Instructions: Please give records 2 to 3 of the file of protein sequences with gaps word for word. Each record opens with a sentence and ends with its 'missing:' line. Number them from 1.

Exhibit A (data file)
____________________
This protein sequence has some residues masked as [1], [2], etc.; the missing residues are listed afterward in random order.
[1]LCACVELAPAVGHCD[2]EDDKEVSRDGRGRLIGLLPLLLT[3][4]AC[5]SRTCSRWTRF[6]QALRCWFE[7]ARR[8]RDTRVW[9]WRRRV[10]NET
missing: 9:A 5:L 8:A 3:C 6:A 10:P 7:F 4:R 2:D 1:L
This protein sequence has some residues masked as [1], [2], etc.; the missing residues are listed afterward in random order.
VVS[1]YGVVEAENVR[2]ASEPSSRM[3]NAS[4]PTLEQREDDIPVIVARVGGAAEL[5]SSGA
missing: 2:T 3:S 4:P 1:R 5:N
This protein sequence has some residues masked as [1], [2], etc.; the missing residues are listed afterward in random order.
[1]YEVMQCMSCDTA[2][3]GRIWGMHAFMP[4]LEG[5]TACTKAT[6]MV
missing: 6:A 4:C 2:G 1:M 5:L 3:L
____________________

This protein sequence has some residues masked as [1], [2], etc.; the missing residues are listed afterward in random order.
VVS[1]YGVVEAENVR[2]ASEPSSRM[3]NAS[4]PTLEQREDDIPVIVARVGGAAEL[5]SSGA
missing: 2:T 3:S 4:P 1:R 5:N
This protein sequence has some residues masked as [1], [2], etc.; the missing residues are listed afterward in random order.
[1]YEVMQCMSCDTA[2][3]GRIWGMHAFMP[4]LEG[5]TACTKAT[6]MV
missing: 6:A 4:C 2:G 1:M 5:L 3:L